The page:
The Armada (2008 - 2010)
Jeff Martin 777 (2010-present)
In 2010, Martin began work on new music with Jay Cortez and Malcolm Clark (formerly of The Sleepy Jackson) for a new album to be entitled "The Ground Cries Out" under the new bandname of Jeff Martin 777. On January 10, 2011, the title track from the album was released on Martin's myspace page. The Ground Cries Out was released in Canada on March 1, 2011 and has subsequently been released in Australia. Following a Jeff Martin 777 Canadian tour, the band toured Australia from May 2011. During the tour Martin announced a reunion of The Tea Party for some Canadian shows in July and August. Following the success of those shows, The Tea Party announced the reunion was permanent.
As a record producer
Martin has also produced albums for other artists including Hundred Mile House's EP, The Jay Murphy Band's Propaganda, The Eternal's 'Under A New Sun' and Tenth Planet's The Prophet Curse EP. He also played upon Roy Harper's The Green Man. Martin recently produced the new album for Australian dark rock band The Eternal called 'Under A New Sun'. The album features a duet with singer Mark Kelson on the track 'The Sleeper'.
Martin's wife Nicole gave birth to their first child in December 2004 in King Edward Memorial Hospital, Perth, Western Australia, named "Django James Patrick" after Jeff's heroes Django Reinhardt and Jimmy Page. The song "Daystar" from Exile and the Kingdom was written for him. June 19 2011, Jeff became a father for the second time to a baby boy with Byron Bay Photographer, Kate Nutt.
Martin maintains a studio in Byron Bay, Australia.
- 1916 Gibson Harp guitar
- 1964 Gibson J-50 acoustic
- Gibson 12-string
- Three Les Paul Classic 1960 reissues
- Gibson EDS-1275
- Gibson Explorer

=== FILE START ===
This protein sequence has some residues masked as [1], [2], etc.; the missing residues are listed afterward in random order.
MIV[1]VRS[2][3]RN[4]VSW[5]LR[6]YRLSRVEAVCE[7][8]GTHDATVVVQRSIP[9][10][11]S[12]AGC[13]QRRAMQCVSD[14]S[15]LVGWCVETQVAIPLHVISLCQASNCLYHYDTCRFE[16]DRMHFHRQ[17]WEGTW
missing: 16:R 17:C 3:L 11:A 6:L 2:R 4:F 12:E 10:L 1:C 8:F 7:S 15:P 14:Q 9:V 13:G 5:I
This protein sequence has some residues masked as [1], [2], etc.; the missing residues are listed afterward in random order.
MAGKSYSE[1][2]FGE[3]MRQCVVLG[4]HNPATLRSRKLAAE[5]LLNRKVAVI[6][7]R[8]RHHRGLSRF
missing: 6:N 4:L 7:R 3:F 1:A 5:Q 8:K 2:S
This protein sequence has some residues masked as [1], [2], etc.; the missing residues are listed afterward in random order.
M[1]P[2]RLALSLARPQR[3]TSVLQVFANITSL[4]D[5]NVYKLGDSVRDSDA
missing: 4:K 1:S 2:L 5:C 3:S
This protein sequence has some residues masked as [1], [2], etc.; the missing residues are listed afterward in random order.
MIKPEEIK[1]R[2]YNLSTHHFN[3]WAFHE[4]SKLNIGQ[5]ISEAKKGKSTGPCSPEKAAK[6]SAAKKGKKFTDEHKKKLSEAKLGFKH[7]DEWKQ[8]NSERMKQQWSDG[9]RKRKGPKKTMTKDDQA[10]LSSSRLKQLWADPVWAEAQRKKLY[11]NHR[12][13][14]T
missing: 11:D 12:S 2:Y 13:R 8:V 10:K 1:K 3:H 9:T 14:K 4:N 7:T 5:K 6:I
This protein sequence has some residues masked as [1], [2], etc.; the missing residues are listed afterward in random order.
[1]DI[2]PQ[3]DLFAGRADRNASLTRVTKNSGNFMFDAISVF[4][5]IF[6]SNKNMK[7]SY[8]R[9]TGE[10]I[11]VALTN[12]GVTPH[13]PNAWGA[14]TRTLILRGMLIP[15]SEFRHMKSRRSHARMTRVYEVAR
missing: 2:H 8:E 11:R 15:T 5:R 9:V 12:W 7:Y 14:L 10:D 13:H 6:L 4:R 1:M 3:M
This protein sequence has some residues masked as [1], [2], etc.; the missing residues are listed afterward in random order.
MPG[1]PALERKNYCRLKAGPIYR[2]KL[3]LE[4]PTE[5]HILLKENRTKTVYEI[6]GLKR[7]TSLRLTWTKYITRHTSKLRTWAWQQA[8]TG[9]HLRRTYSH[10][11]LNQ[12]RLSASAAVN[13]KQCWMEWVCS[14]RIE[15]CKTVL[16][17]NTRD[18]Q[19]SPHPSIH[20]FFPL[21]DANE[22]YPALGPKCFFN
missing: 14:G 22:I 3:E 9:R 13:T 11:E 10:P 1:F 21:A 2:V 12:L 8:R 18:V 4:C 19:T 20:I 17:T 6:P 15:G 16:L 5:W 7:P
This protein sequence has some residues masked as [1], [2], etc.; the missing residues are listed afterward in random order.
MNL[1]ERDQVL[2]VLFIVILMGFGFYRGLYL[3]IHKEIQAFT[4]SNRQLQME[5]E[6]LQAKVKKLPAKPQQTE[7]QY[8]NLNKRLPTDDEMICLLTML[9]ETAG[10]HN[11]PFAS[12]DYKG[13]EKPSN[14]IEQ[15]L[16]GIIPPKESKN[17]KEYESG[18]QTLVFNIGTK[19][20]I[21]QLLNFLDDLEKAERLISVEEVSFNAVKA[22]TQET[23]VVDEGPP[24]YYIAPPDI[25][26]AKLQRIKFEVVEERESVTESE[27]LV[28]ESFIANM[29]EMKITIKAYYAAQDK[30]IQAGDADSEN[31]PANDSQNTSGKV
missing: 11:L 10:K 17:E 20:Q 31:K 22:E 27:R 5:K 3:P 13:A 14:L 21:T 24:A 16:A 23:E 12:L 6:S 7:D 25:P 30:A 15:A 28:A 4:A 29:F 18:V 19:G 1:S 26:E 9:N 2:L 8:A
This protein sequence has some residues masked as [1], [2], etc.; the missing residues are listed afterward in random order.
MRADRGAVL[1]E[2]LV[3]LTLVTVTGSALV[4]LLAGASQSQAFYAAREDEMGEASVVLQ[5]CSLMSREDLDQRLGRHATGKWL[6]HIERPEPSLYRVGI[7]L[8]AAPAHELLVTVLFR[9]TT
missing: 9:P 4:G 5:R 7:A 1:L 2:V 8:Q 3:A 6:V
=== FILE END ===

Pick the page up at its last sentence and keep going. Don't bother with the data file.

- 1971 Fender Telecaster Parsons White B-Bender
- Fender Stratocaster XII twelve string guitar
- Rickenbacker 360/12 JetGlo
- Ellis Guitars 7 string resonator guitar
- Dunlop Cry Baby
- Early 1970s Memory Man analog delay unit
- Reissue Small Stone
- Early 1960s Echoplex
- Matchless line switcher (with valves)
- DigiTech 2112 Effects processor unit
- TC Electronic G-Natural
- TC-Helicon VoiceWorksPlus
- Two Fender 100 watt combo
- Four Matchless Superchief 120 watt
- No Name 1960's Tube 25 watt
- Chute CC-04
- Urei 1176 leveling amp
- Teleronix La-2A
The Tea Party
- The Tea Party (1991)
- Capitol Records demo (1992)
- Splendor Solis (1993)
- The Edges of Twilight (1995)
- Alhambra (1996) (Enhanced CD)
- Transmission (1997)
- Triptych (1999)
- Live at the Enmore Theatre (1999)
- Tangents: The Tea Party Collection (2000) (compilation)
- The Interzone Mantras (2001)
- Seven Circles (2004)
- "Leaning on Love" - B-side of "Soulbreaking" single (The Tea Party) (2002)
- Guest vocals on bonus track version of "Premonition" by Conjure One
- Exile and the Kingdom (2006)
- Live in Brisbane 2006 (2006)
- Live in Dublin (2007)
- Live at the Enmore Theatre (DVD) (2007)
- Live at the Corner Hotel (2008)
- The Armada (2008)
Jeff Martin 777
- The Ground Cries Out (2011)
- Martin, J 2007, The Party has just begun, Lords of Metal E-zine. Lords of Metal E-zine Accessed 6 May 2007.
- Band biography: Illuminations The Tea Party Collection 2001, DVD, EMI Music Canada, Mississauga.
- Bliss, K 2006, Jeff Martin in-studio session, Jam! Music. Jam! Music Accessed 5 April 2006.
- News About The Armada.... Jeff Martin Accessed 21 November 2008.
- The Tea Party’s Jeff Martin Forms New Band ....  Accessed 10 November 2010.
- Jeff martin Official website - www.jeff-martin.com
- Jeff Martin on Myspace
- The Tea Party official website
- Martin's Ellis seven-string resonator guitar at the Ellis Guitars website